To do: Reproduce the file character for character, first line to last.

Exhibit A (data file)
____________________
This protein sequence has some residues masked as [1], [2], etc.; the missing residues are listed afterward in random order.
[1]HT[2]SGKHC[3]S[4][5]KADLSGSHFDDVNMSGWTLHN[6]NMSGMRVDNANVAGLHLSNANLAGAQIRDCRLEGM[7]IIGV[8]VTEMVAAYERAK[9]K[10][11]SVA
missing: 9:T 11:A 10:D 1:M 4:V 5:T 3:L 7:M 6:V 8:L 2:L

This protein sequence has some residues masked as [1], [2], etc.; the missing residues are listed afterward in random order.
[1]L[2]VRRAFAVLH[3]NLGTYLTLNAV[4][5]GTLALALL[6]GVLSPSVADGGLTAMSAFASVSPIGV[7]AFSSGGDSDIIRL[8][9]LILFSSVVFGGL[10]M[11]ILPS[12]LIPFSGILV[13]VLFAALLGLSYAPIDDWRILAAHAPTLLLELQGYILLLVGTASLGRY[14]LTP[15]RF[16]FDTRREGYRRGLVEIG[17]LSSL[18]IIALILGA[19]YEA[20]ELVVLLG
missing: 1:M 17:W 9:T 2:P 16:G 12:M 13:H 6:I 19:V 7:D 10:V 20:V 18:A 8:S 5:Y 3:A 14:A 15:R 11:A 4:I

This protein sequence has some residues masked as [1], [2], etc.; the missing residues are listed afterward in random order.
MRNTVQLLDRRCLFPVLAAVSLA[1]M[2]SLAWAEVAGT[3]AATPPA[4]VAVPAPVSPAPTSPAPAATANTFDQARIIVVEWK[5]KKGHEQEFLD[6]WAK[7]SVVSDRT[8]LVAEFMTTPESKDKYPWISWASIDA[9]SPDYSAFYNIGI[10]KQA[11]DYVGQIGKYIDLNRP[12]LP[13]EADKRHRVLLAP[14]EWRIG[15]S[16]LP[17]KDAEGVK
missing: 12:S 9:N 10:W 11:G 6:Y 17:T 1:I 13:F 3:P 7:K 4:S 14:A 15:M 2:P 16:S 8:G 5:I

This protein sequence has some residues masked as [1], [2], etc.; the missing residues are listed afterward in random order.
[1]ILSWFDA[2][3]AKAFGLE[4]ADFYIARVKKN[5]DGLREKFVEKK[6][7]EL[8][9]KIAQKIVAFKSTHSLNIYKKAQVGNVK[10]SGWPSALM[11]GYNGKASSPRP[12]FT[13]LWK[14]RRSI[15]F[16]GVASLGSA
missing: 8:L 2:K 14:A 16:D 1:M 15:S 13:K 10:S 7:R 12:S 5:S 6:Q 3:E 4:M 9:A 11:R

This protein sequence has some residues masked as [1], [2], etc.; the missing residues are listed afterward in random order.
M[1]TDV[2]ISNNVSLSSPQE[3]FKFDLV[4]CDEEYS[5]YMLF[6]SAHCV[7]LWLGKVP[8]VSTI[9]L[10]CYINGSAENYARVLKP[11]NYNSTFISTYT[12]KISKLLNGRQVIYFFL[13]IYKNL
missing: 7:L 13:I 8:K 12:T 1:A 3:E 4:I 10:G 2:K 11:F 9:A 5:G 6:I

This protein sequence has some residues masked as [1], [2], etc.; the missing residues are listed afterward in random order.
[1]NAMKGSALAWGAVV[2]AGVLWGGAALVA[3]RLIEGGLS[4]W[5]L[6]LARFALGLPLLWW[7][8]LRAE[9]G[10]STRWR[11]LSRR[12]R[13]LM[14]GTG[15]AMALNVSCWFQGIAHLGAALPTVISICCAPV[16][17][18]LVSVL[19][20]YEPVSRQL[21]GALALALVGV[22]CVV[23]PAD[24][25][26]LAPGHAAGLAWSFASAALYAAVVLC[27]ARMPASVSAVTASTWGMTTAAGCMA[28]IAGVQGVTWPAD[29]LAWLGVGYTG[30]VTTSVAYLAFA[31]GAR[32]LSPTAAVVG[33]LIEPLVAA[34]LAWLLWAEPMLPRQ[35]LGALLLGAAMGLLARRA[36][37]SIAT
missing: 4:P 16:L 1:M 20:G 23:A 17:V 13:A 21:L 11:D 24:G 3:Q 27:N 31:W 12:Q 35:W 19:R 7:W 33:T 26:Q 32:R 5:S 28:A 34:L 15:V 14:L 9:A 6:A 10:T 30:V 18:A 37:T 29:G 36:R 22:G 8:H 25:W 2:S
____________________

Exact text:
This protein sequence has some residues masked as [1], [2], etc.; the missing residues are listed afterward in random order.
[1]HT[2]SGKHC[3]S[4][5]KADLSGSHFDDVNMSGWTLHN[6]NMSGMRVDNANVAGLHLSNANLAGAQIRDCRLEGM[7]IIGV[8]VTEMVAAYERAK[9]K[10][11]SVA
missing: 9:T 11:A 10:D 1:M 4:V 5:T 3:L 7:M 6:V 8:L 2:L

This protein sequence has some residues masked as [1], [2], etc.; the missing residues are listed afterward in random order.
[1]L[2]VRRAFAVLH[3]NLGTYLTLNAV[4][5]GTLALALL[6]GVLSPSVADGGLTAMSAFASVSPIGV[7]AFSSGGDSDIIRL[8][9]LILFSSVVFGGL[10]M[11]ILPS[12]LIPFSGILV[13]VLFAALLGLSYAPIDDWRILAAHAPTLLLELQGYILLLVGTASLGRY[14]LTP[15]RF[16]FDTRREGYRRGLVEIG[17]LSSL[18]IIALILGA[19]YEA[20]ELVVLLG
missing: 1:M 17:W 9:T 2:P 16:G 12:M 13:H 6:I 19:V 7:D 10:V 20:V 18:A 8:S 5:Y 3:A 14:A 15:R 11:A 4:I

This protein sequence has some residues masked as [1], [2], etc.; the missing residues are listed afterward in random order.
MRNTVQLLDRRCLFPVLAAVSLA[1]M[2]SLAWAEVAGT[3]AATPPA[4]VAVPAPVSPAPTSPAPAATANTFDQARIIVVEWK[5]KKGHEQEFLD[6]WAK[7]SVVSDRT[8]LVAEFMTTPESKDKYPWISWASIDA[9]SPDYSAFYNIGI[10]KQA[11]DYVGQIGKYIDLNRP[12]LP[13]EADKRHRVLLAP[14]EWRIG[15]S[16]LP[17]KDAEGVK
missing: 12:S 9:N 10:W 11:G 6:Y 17:T 1:I 13:F 3:P 7:K 4:S 14:A 15:M 2:P 16:S 8:G 5:I

This protein sequence has some residues masked as [1], [2], etc.; the missing residues are listed afterward in random order.
[1]ILSWFDA[2][3]AKAFGLE[4]ADFYIARVKKN[5]DGLREKFVEKK[6][7]EL[8][9]KIAQKIVAFKSTHSLNIYKKAQVGNVK[10]SGWPSALM[11]GYNGKASSPRP[12]FT[13]LWK[14]RRSI[15]F[16]GVASLGSA
missing: 8:L 2:K 14:A 16:D 1:M 15:S 13:K 10:S 7:R 12:S 5:S 6:Q 3:E 4:M 9:A 11:R

This protein sequence has some residues masked as [1], [2], etc.; the missing residues are listed afterward in random order.
M[1]TDV[2]ISNNVSLSSPQE[3]FKFDLV[4]CDEEYS[5]YMLF[6]SAHCV[7]LWLGKVP[8]VSTI[9]L[10]CYINGSAENYARVLKP[11]NYNSTFISTYT[12]KISKLLNGRQVIYFFL[13]IYKNL
missing: 7:L 13:I 8:K 12:T 1:A 3:E 4:I 10:G 2:K 11:F 9:A 5:G 6:I

This protein sequence has some residues masked as [1], [2], etc.; the missing residues are listed afterward in random order.
[1]NAMKGSALAWGAVV[2]AGVLWGGAALVA[3]RLIEGGLS[4]W[5]L[6]LARFALGLPLLWW[7][8]LRAE[9]G[10]STRWR[11]LSRR[12]R[13]LM[14]GTG[15]AMALNVSCWFQGIAHLGAALPTVISICCAPV[16][17][18]LVSVL[19][20]YEPVSRQL[21]GALALALVGV[22]CVV[23]PAD[24][25][26]LAPGHAAGLAWSFASAALYAAVVLC[27]ARMPASVSAVTASTWGMTTAAGCMA[28]IAGVQGVTWPAD[29]LAWLGVGYTG[30]VTTSVAYLAFA[31]GAR[32]LSPTAAVVG[33]LIEPLVAA[34]LAWLLWAEPMLPRQ[35]LGALLLGAAMGLLARRA[36][37]SIAT
missing: 4:P 16:L 1:M 20:G 23:A 17:V 13:A 21:L 11:D 24:G 3:Q 27:N 31:W 12:Q 35:W 19:R 7:W 33:T 26:Q 32:R 5:S 28:A 34:L 15:V 14:L 9:A 6:A 10:T 30:V 18:A 37:T 29:G 36:R 22:G 8:H 25:W 2:S